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Bomb 14C in the Indian Ocean Measured by Accelerator Mass Spectrometry: Oceanographic Implications

Published online by Cambridge University Press:  18 July 2016

Edouard Bard
Affiliation:
Centre des Faibles Radioactivités (CFR), Laboratoire Mixte CNRS-CEA Pare du CNRS BP 1, F-91190, Gif-sur-Yvette, France Lamont-Doherty Geological Observatory (L-DGO), Columbia University, Palisades, New York 10964
Maurice Arnold
Affiliation:
Centre des Faibles Radioactivités (CFR), Laboratoire Mixte CNRS-CEA Pare du CNRS BP 1, F-91190, Gif-sur-Yvette, France
J R Toggweiler
Affiliation:
Geophysical Fluid Dynamics Laboratory (GFDL), Princeton University, Princeton, New Jersey 08540
Pierre Maurice
Affiliation:
Centre des Faibles Radioactivités (CFR), Laboratoire Mixte CNRS-CEA Pare du CNRS BP 1, F-91190, Gif-sur-Yvette, France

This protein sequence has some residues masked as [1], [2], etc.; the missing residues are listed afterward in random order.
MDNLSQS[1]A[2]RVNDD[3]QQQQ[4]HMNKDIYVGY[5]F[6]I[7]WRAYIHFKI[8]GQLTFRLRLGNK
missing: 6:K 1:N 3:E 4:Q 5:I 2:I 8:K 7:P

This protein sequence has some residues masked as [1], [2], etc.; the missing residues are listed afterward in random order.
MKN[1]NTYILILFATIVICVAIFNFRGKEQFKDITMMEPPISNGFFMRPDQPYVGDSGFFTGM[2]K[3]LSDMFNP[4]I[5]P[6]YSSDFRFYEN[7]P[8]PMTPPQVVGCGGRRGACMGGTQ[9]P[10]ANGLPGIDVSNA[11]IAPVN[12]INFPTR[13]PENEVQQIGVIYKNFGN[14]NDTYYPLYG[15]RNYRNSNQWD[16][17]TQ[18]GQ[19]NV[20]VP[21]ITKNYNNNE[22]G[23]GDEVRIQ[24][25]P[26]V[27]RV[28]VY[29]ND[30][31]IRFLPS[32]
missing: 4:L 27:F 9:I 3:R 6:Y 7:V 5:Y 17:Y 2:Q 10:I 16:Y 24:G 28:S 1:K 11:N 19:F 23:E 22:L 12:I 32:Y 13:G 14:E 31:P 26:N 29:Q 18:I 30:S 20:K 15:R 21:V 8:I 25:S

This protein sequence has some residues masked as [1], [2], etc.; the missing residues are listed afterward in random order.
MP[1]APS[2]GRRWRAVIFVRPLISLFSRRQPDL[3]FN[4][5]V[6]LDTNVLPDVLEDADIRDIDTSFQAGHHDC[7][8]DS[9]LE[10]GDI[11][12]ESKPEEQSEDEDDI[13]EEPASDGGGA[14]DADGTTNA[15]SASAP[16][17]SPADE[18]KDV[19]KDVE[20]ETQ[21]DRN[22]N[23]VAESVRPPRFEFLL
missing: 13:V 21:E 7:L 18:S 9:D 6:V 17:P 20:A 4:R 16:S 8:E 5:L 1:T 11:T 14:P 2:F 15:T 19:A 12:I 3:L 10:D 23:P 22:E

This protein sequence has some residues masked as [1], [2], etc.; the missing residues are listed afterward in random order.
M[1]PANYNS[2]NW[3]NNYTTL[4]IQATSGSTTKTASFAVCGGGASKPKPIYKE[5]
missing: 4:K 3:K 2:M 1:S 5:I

Jean-Claude Duplessy
Affiliation:
Centre des Faibles Radioactivités (CFR), Laboratoire Mixte CNRS-CEA Pare du CNRS BP 1, F-91190, Gif-sur-Yvette, France
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Abstract

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AMS 14C measurements on samples collected in the tropical-equatorial Indian Ocean during the INDIGO program (leg II, 1986) are presented and compared with β-counting results obtained under both INDIGO program and GEOSECS expedition in the Indian Ocean (1978). The most significant observation is a doubling of the bomb-14C inventory and mean penetration depth in the equatorial zone. Based on hydrologic considerations, two hypotheses can be proposed: 1) direct influx of Pacific mid-latitude waters through the Indonesian archipelago and 2) advection and/or mixing with Mode Water from the southern gyre of the Indian Ocean. Results obtained with a general circulation model of the ocean suggest that the influx from the Pacific is important in the upper 300m and that below 500m the bomb-14C budget is dominated by Mode Water advection.

Type
II. Carbon Cycle in the Environment
Copyright
Copyright © The American Journal of Science 

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